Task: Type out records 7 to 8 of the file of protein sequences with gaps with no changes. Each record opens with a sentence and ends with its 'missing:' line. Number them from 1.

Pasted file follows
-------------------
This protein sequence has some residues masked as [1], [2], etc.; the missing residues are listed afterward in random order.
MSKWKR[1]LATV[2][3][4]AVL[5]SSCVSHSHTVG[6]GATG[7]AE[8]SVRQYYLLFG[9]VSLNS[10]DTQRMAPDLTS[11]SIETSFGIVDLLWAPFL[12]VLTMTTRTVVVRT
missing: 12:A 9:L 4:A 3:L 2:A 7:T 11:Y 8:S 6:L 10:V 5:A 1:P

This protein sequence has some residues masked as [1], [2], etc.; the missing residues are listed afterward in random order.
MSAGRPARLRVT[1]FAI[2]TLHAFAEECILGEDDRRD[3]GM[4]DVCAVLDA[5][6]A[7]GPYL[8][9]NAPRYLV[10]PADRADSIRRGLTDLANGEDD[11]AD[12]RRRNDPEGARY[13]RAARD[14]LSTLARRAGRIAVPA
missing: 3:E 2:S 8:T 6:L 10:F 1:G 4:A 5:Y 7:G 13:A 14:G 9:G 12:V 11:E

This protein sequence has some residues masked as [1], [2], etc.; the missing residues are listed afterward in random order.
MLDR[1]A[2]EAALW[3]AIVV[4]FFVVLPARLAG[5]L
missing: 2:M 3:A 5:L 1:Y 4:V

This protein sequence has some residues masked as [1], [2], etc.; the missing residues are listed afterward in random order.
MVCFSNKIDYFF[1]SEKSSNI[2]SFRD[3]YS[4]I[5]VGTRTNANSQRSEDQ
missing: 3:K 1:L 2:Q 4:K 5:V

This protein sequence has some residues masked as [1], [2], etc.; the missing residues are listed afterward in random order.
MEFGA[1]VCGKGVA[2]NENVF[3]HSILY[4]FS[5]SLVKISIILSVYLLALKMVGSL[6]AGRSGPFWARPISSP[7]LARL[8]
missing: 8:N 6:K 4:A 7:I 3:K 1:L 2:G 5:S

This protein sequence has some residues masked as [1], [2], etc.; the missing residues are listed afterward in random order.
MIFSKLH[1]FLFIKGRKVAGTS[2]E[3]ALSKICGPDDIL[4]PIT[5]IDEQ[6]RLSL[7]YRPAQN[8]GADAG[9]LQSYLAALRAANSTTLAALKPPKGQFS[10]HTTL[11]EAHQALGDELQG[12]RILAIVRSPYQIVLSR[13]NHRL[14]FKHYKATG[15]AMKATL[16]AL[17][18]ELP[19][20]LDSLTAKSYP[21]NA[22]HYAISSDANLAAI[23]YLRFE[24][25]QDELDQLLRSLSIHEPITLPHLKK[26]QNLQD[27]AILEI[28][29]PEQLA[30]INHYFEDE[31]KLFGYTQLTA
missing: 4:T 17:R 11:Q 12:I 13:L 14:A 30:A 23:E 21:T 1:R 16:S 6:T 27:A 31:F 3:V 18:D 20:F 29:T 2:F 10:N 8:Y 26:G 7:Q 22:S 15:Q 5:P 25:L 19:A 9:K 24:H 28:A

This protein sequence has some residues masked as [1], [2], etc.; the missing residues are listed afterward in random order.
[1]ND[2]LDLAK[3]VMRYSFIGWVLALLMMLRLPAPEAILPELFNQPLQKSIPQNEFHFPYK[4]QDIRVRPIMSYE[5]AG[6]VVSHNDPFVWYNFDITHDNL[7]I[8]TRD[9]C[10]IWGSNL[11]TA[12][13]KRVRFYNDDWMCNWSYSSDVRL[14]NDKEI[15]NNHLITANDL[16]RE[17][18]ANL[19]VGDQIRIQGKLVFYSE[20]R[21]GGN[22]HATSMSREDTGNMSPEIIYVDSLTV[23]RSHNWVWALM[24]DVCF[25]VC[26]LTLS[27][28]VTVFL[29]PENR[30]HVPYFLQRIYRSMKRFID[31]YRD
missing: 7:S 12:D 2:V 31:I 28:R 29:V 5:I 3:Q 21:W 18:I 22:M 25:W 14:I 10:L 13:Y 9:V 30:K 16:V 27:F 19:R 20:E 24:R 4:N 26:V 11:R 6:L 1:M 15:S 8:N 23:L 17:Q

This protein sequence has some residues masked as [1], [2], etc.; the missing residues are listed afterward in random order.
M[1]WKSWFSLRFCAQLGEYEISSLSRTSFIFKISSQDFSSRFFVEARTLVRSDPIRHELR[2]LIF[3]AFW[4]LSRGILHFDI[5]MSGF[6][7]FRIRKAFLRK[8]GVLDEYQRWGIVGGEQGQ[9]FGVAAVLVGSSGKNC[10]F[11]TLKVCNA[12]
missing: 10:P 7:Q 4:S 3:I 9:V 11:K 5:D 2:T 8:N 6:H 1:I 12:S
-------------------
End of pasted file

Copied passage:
This protein sequence has some residues masked as [1], [2], etc.; the missing residues are listed afterward in random order.
[1]ND[2]LDLAK[3]VMRYSFIGWVLALLMMLRLPAPEAILPELFNQPLQKSIPQNEFHFPYK[4]QDIRVRPIMSYE[5]AG[6]VVSHNDPFVWYNFDITHDNL[7]I[8]TRD[9]C[10]IWGSNL[11]TA[12][13]KRVRFYNDDWMCNWSYSSDVRL[14]NDKEI[15]NNHLITANDL[16]RE[17][18]ANL[19]VGDQIRIQGKLVFYSE[20]R[21]GGN[22]HATSMSREDTGNMSPEIIYVDSLTV[23]RSHNWVWALM[24]DVCF[25]VC[26]LTLS[27][28]VTVFL[29]PENR[30]HVPYFLQRIYRSMKRFID[31]YRD
missing: 7:S 12:D 2:V 31:I 28:R 29:V 5:I 3:Q 21:W 18:I 22:M 25:W 14:I 10:L 13:Y 9:V 30:K 16:V 27:F 19:R 20:E 24:R 4:N 26:V 11:R 6:L 1:M 15:S 8:N 23:L 17:Q

This protein sequence has some residues masked as [1], [2], etc.; the missing residues are listed afterward in random order.
M[1]WKSWFSLRFCAQLGEYEISSLSRTSFIFKISSQDFSSRFFVEARTLVRSDPIRHELR[2]LIF[3]AFW[4]LSRGILHFDI[5]MSGF[6][7]FRIRKAFLRK[8]GVLDEYQRWGIVGGEQGQ[9]FGVAAVLVGSSGKNC[10]F[11]TLKVCNA[12]
missing: 10:P 7:Q 4:S 3:I 9:V 11:K 5:D 2:T 8:N 6:H 1:I 12:S